Weight Watchers’ guidelines for healthy eating are simply unhealthy – and not supported by the most updated nutritional science. Weight Watchers recommends a miniscule five total (half-cup) daily servings of fruits and vegetables combined; not nearly enough to achieve disease prevention. They also recommend two servings of cow’s milk daily, a growth-promoting food associated with increased risk of ovarian cancer in women and prostate cancer in men.6-8 They do not discourage the use of artificial sweeteners, which perpetuate the desire for excessively sweet foods. They also encourage two teaspoons of “healthy oil” daily rather than whole foods that contain fats like seeds and nuts; of course is no such thing as “healthy oil” – all oils are 100% fat with little or no micronutrient value – this recommendation simply adds empty calories.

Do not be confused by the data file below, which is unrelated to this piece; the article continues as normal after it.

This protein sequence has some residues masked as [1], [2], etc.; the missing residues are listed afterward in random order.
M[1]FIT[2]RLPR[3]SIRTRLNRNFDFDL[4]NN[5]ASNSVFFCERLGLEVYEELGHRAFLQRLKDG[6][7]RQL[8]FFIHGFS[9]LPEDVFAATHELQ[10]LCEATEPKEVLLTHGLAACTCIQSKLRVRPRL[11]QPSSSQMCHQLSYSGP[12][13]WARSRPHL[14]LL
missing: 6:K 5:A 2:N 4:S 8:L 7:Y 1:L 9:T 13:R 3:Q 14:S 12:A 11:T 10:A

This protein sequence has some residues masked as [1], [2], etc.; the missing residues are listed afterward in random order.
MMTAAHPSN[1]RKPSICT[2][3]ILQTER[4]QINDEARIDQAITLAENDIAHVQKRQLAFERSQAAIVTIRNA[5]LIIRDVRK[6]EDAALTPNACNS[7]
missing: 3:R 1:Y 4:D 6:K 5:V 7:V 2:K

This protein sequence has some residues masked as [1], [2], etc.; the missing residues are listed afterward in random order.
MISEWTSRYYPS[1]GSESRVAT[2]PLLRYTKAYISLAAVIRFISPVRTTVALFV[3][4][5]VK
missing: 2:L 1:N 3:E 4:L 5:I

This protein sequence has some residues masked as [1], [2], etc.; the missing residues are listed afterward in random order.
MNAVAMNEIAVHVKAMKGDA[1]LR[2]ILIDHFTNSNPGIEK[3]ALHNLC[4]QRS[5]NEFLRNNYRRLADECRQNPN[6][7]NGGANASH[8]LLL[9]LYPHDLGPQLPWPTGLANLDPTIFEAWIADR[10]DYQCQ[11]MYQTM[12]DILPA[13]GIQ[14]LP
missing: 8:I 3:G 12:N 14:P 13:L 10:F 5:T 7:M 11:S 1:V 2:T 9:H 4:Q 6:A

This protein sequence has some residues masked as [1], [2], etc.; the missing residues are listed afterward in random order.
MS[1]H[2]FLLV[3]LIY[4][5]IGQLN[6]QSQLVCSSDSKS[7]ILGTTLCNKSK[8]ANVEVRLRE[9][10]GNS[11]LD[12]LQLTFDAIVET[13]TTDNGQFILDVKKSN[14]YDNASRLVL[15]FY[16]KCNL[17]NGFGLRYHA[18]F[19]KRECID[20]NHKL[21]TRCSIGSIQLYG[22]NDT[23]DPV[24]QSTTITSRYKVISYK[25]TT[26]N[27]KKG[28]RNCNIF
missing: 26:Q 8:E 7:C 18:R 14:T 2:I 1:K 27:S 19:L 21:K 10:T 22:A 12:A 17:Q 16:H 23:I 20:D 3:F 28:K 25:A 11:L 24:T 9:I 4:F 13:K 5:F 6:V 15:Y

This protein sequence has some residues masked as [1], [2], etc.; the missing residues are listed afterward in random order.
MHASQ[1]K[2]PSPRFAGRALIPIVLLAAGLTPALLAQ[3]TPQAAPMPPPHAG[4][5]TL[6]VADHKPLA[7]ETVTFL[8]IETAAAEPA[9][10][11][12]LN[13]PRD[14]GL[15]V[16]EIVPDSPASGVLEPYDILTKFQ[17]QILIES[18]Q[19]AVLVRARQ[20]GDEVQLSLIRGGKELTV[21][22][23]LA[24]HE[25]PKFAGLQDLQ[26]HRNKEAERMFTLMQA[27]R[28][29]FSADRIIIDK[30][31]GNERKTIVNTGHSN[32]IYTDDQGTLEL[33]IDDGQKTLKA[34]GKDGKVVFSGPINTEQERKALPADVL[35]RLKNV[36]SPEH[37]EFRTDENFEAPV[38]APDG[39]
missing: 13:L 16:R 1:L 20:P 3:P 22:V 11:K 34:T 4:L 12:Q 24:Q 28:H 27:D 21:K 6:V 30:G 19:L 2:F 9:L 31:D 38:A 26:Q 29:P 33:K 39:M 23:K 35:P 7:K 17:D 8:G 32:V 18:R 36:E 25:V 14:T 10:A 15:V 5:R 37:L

Weight Watchers promises to provide a method of weight loss that “fits within one’s lifestyle and preferences”, assuring potential members that there is “plenty of room for treats and extras.” To be inclusionary of everyone, they must give watered-down recommendations that are too close to the disease-causing Standard American Diet. Despite the changes to the points system that promote more whole foods, Weight Watchers is still a diet of calorie-counting and controlled portions of mostly addictive processed foods. They do not address re-training the tastebuds to prefer healthier foods – members eat small portions of nutrient-poor junk food daily as ‘treats,’ therefore never losing their addictive cravings. Like most diet plans, Weight Watchers attempts to appeal to a mainstream audience, who eat a diet of primarily processed foods and animal products; so they must allow members to continue the same eating pattern that originally led them down the path to obesity (and also leads to diabetes, heart disease and cancer). This is evident when you look at Weight Watchers’ line of pre-packaged foods. They sell nutrient-poor, high-sodium, reduced-calorie processed products with lengthy ingredient lists including added sugars, hydrogenated oils, and white flour – just like conventional processed foods.9,10 The ingredient lists are strategically absent from the Weight Watchers website, though calorie and point values are visible.